Study links childhood exposure to trauma to increased risk of heart disease later in life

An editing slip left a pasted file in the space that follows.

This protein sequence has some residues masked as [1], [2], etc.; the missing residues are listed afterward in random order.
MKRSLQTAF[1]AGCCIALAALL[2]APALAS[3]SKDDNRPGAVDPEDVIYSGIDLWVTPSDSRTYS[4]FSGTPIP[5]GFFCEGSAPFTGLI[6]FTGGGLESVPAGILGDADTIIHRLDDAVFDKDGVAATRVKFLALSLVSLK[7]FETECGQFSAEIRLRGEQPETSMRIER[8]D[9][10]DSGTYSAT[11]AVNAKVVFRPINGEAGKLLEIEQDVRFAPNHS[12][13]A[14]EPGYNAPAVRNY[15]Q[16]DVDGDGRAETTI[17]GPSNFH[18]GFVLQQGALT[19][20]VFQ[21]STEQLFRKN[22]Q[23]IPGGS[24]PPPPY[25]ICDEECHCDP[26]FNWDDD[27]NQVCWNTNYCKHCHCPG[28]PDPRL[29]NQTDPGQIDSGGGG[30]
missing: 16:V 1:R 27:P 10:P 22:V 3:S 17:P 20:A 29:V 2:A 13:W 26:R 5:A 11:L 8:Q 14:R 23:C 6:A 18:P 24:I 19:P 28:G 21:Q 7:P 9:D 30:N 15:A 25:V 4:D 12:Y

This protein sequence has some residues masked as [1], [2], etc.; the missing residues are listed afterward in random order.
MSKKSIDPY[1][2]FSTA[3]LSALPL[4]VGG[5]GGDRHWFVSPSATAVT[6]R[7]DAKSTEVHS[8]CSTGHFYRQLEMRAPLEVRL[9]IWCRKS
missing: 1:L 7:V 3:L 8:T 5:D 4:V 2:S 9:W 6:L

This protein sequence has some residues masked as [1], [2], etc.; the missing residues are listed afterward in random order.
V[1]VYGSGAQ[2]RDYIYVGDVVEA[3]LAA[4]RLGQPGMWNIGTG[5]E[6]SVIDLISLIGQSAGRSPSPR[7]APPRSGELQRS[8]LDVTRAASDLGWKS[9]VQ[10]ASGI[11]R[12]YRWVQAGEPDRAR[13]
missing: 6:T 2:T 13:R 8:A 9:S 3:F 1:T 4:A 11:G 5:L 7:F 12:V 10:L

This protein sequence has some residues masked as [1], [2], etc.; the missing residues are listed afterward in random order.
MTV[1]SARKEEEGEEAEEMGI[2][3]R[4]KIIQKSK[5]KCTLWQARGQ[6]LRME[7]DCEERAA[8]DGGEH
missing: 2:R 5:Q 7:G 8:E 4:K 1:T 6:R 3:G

Exposure to trauma as a child or teen might make a person more susceptible to heart disease later in life, according to researchers.  In an observational study, experts reviewed published scientific literature and found a strong association between traumatic experiences in childhood or teen years—including abuse, bullying, or being an eyewitness violence—and the chances of developing risk factors for heart disease such as obesity, high blood pressure, or type 2 diabetes in early adulthood. The study, published in Circulation, was partly funded by NHLBI.

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